About the Author
The Yahoo! Style Guide is the work of many Yahoo! contributors, including past and present editors within Yahoo!'s editorial department, led by Chris Barr, senior editorial director.
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Another concern was the guide’s publication date: 2010. You don’t need a cliché to express how long five years is in Internet time. I feared that the instant I click on Add to Cart, pallets of new editions would be loaded into trucks headed for bookstores and Amazon warehouses everywhere.
Much of the copy editing I do is web based these days, however, so I bought the book, figuring I’d get at least a few pointers.
I was wrong.
This book is an essential source for anyone who plans to write something longer than a tweet. The amount of useful advice in its 512 pages is enormous.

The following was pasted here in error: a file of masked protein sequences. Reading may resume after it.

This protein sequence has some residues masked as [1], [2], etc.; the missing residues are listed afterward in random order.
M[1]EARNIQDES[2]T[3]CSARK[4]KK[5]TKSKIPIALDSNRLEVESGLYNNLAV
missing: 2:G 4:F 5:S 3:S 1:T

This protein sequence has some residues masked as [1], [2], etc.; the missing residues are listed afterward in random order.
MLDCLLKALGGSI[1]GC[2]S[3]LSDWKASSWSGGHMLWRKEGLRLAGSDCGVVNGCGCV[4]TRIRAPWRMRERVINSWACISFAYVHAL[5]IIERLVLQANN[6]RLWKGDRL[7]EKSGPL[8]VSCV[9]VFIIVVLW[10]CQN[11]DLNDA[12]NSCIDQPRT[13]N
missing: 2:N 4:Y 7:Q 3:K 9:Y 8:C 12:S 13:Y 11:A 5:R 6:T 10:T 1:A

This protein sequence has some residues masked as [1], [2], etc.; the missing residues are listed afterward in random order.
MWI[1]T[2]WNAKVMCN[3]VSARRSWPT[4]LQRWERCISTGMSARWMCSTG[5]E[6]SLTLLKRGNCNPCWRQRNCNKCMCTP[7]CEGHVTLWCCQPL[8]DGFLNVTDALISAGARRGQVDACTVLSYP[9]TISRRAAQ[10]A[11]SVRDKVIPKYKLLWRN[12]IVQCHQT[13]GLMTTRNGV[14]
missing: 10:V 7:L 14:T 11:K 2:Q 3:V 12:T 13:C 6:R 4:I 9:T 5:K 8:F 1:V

Don’t think of it as a style guide in the sense of the Associate Press’ Stylebook. Go by its subtitle: “The ultimate sourcebook for writing, editing, and creating content for the digital world.” The guide goes beyond an alphabetical listing of word usage (though there is that) and provides the guide’s users with the hows and whys of Web writing. Clarity, consistency, and conciseness are prime points, all practiced on Yahoo!’s own site even at its worst, and all usually ignored by other sites that pay large sums to page designers but consider good, tight copy an unnecessary expense.